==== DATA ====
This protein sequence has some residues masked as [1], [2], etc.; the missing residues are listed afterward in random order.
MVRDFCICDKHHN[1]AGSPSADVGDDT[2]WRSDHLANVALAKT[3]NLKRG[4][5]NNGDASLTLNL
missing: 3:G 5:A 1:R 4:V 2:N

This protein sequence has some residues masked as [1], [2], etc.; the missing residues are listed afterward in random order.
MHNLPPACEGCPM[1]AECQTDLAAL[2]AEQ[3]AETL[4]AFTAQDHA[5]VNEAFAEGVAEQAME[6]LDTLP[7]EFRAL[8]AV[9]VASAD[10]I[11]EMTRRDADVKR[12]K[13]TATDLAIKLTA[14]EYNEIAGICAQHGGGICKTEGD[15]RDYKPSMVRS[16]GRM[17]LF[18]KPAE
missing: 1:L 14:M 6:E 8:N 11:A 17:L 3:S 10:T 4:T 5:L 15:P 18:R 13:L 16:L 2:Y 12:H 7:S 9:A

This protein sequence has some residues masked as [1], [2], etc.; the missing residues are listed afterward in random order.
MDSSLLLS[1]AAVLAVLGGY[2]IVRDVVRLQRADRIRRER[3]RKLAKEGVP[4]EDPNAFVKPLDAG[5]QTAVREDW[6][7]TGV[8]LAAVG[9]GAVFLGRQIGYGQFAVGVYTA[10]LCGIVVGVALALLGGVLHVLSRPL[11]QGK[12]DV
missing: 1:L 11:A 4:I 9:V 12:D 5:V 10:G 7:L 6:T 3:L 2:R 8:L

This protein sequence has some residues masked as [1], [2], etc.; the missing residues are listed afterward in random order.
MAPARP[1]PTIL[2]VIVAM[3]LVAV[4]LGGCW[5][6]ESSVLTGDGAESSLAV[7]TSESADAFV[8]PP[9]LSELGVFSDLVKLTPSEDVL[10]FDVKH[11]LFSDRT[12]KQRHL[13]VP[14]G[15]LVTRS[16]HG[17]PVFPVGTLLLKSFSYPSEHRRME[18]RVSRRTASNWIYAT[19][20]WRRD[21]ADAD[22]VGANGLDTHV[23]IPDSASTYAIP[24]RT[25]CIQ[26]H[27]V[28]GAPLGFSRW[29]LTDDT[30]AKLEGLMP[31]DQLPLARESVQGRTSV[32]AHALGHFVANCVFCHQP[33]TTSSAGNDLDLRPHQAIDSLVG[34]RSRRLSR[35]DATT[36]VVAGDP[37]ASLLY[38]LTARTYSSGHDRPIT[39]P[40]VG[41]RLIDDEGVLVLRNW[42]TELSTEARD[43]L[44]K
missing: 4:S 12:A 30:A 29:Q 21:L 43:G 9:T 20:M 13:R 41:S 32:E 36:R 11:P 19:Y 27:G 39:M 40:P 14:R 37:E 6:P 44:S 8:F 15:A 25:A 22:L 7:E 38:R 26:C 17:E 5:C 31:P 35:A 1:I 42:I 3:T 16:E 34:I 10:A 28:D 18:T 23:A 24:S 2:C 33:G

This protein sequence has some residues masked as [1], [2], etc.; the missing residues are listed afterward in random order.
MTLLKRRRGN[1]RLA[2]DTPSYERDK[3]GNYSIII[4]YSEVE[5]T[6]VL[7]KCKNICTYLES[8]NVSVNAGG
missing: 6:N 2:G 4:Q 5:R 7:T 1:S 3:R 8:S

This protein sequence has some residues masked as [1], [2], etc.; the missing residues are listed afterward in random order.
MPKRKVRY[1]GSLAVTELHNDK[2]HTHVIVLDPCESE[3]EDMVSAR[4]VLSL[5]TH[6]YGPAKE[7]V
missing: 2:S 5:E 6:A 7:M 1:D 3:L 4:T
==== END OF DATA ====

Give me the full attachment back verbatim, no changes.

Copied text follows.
This protein sequence has some residues masked as [1], [2], etc.; the missing residues are listed afterward in random order.
MVRDFCICDKHHN[1]AGSPSADVGDDT[2]WRSDHLANVALAKT[3]NLKRG[4][5]NNGDASLTLNL
missing: 3:G 5:A 1:R 4:V 2:N

This protein sequence has some residues masked as [1], [2], etc.; the missing residues are listed afterward in random order.
MHNLPPACEGCPM[1]AECQTDLAAL[2]AEQ[3]AETL[4]AFTAQDHA[5]VNEAFAEGVAEQAME[6]LDTLP[7]EFRAL[8]AV[9]VASAD[10]I[11]EMTRRDADVKR[12]K[13]TATDLAIKLTA[14]EYNEIAGICAQHGGGICKTEGD[15]RDYKPSMVRS[16]GRM[17]LF[18]KPAE
missing: 1:L 14:M 6:E 8:N 11:A 17:L 3:S 10:T 4:T 5:L 15:P 18:R 13:L 16:L 2:Y 12:H 7:S 9:A

This protein sequence has some residues masked as [1], [2], etc.; the missing residues are listed afterward in random order.
MDSSLLLS[1]AAVLAVLGGY[2]IVRDVVRLQRADRIRRER[3]RKLAKEGVP[4]EDPNAFVKPLDAG[5]QTAVREDW[6][7]TGV[8]LAAVG[9]GAVFLGRQIGYGQFAVGVYTA[10]LCGIVVGVALALLGGVLHVLSRPL[11]QGK[12]DV
missing: 1:L 11:A 4:I 9:V 12:D 5:V 10:G 7:L 6:T 3:L 2:R 8:L

This protein sequence has some residues masked as [1], [2], etc.; the missing residues are listed afterward in random order.
MAPARP[1]PTIL[2]VIVAM[3]LVAV[4]LGGCW[5][6]ESSVLTGDGAESSLAV[7]TSESADAFV[8]PP[9]LSELGVFSDLVKLTPSEDVL[10]FDVKH[11]LFSDRT[12]KQRHL[13]VP[14]G[15]LVTRS[16]HG[17]PVFPVGTLLLKSFSYPSEHRRME[18]RVSRRTASNWIYAT[19][20]WRRD[21]ADAD[22]VGANGLDTHV[23]IPDSASTYAIP[24]RT[25]CIQ[26]H[27]V[28]GAPLGFSRW[29]LTDDT[30]AKLEGLMP[31]DQLPLARESVQGRTSV[32]AHALGHFVANCVFCHQP[33]TTSSAGNDLDLRPHQAIDSLVG[34]RSRRLSR[35]DATT[36]VVAGDP[37]ASLLY[38]LTARTYSSGHDRPIT[39]P[40]VG[41]RLIDDEGVLVLRNW[42]TELSTEARD[43]L[44]K
missing: 4:S 12:A 30:A 29:Q 21:L 43:G 9:T 20:M 13:R 41:S 32:E 36:R 11:P 19:Y 27:G 39:M 40:P 14:R 37:E 6:P 44:S 8:F 15:A 25:A 22:L 7:E 38:R 26:C 17:E 5:C 31:P 35:A 1:I 42:I 3:T 16:E 34:I 10:A 28:D 18:T 23:A 24:S 2:C 33:G

This protein sequence has some residues masked as [1], [2], etc.; the missing residues are listed afterward in random order.
MTLLKRRRGN[1]RLA[2]DTPSYERDK[3]GNYSIII[4]YSEVE[5]T[6]VL[7]KCKNICTYLES[8]NVSVNAGG
missing: 6:N 2:G 4:Q 5:R 7:T 1:S 3:R 8:S

This protein sequence has some residues masked as [1], [2], etc.; the missing residues are listed afterward in random order.
MPKRKVRY[1]GSLAVTELHNDK[2]HTHVIVLDPCESE[3]EDMVSAR[4]VLSL[5]TH[6]YGPAKE[7]V
missing: 2:S 5:E 6:A 7:M 1:D 3:L 4:T